By Joanne Arbogast
The Daily Item
Have a child in college or planning to go to college this fall? If so, chances are you recently received an official-looking letter from an organization called the Student Financial Resource Center.
It’s a convincing document, down to the Department of Education-like symbol on its logo and its use of terminology: “You can receive financial aid even if you are not a straight-A student or a top athlete. In fact, most students and parents are unaware of the vast number of merit and need-based financial aid programs ... too many students are under the impression they cannot receive financial aid that does not require repayment, so they do not bother applying at all.”
The Student Financial Resource Center says it can help find “free” money that is “not student loans and do not have to be repaid later” and can be used for tuition, room and board, fees, books, computers and transportation.
How does the Student Financial Resource Center do this? By “saving you time” — the time it would take you to do yourself, which you can easily do.
The Student Financial Resource Center urges you to fill out a student aid profile form providing personal information and send it back ... along with a refundable processing fee of $65.
What do you get for $65?
A “guidebook” with financial aid information, a list of free merit- and need-based financial aid programs and instructions on how to apply to some of them. In other words, you get information you could have gotten for free.
And you will still have to fill out the application forms yourself.
“I have heard of this,” Andrea Leithner-Stauffer, director of the financial aid office at Bucknell University, said of the Student Financial Resource Center.
“We always say contact the school where your student is enrolled or thinking of going to and talk with the financial aid office there.”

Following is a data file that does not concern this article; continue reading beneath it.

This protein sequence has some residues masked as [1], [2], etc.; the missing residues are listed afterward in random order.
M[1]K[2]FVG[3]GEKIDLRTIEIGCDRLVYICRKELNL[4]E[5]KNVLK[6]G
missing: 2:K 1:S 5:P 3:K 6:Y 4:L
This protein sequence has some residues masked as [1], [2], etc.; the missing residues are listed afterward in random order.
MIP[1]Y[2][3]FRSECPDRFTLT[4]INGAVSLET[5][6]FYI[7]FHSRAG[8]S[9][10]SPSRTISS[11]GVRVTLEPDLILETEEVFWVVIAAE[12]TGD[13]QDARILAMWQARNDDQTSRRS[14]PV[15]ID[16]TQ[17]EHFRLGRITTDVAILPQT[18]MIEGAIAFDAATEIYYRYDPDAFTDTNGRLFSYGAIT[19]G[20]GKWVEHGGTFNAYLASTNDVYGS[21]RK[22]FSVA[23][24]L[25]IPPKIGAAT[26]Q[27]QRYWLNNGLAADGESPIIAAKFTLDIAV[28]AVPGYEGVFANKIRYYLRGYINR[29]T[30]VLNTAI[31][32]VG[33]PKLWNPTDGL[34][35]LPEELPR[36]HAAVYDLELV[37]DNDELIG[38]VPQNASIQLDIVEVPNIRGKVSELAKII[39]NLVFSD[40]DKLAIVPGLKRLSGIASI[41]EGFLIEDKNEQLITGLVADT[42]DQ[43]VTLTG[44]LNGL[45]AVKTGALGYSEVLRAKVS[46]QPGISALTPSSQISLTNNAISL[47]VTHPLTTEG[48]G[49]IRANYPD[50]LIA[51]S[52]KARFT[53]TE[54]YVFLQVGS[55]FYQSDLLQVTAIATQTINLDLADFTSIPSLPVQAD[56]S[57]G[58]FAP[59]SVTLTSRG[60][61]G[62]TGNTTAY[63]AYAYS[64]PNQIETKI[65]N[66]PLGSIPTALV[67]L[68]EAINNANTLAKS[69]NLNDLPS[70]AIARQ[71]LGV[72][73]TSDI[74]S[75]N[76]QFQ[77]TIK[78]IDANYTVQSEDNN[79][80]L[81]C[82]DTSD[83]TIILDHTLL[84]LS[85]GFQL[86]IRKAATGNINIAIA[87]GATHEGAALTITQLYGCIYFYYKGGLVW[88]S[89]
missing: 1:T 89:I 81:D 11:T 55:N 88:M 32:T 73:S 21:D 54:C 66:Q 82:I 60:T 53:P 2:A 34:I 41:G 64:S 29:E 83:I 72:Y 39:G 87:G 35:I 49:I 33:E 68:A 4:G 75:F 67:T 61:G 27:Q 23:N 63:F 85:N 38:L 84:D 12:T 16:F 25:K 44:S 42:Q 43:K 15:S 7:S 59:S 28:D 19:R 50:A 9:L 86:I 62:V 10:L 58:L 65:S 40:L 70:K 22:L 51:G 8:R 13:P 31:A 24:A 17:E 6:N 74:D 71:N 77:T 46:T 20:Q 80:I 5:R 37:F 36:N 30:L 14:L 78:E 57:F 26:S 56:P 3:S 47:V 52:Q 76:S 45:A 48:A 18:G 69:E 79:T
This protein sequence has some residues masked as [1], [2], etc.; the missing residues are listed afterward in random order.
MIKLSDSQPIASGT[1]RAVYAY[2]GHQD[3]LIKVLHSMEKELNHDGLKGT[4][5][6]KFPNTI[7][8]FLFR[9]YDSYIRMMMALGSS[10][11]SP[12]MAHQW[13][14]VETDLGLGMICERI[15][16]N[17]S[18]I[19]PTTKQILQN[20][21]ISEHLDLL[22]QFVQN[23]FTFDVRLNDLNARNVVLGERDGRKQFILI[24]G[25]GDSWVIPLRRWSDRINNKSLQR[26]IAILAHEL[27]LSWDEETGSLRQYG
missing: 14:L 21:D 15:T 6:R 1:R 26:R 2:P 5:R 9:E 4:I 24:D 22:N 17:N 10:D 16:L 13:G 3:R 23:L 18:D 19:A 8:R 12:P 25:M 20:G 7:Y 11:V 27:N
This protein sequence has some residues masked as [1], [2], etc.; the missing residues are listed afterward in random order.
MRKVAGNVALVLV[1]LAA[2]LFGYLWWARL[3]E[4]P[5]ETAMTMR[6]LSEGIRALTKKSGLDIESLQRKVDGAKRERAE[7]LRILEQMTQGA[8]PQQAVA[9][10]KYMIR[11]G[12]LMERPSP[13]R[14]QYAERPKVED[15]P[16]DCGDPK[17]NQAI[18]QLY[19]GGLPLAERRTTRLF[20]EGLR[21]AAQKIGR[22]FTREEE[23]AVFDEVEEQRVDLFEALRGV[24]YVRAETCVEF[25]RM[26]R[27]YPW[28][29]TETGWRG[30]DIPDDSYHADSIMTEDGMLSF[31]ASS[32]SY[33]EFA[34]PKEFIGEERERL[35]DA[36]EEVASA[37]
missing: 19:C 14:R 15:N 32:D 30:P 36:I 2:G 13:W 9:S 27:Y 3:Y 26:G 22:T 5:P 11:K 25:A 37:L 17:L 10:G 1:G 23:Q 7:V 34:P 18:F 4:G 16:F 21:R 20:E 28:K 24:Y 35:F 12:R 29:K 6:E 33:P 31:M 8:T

Sources for financial aid include high school guidance offices, college financial aid offices and state and federal government agencies. The Student Financial Resource Center even acknowledges that on its website. To gain entry to the web site, you need to provide the profile number included in the letter. Or — surprise, surprise — simply call or email them and a profile number will be provided.
Is the Student Financial Resource Center affiliated with any educational institutions or government agencies?
The Student Financial Resource Center admits it, but you have to look hard for that disclaimer — it’s in fine print on the back of the letter and deep in the website: SFRC is an independent organization and is not affiliated with any educational institutions, government agencies, or funding sources.
The Student Financial Resource Center also states it “can’t guarantee results and has no input into the decision to which applicants will be selected to receive financial aid funds.”
So what exactly does the Student Financial Resource Center provide for the $65 fee that you can’t get yourself? And since the fee is “refundable,” precisely how does one get that money back?
You won’t get answers by calling the Student Financial Resource Center. Answering the phone was a representative named Ray who said he couldn’t answer any questions because he was “just an operator at the message center” and those who could answer questions “were not available.”
Is there a number to call to reach someone who can answer questions?
“The same number you called,” Ray said, but again added that none of those people were available — and he didn’t know when they would be.
“You hear some real horror stories,” Leithner-Stauffer said of people who end up paying a lot of money responding to scams promising financial aid assistance or free scholarships.
The important thing to remember is that students can get information about, and apply for, financial aid and scholarships without spending a dime.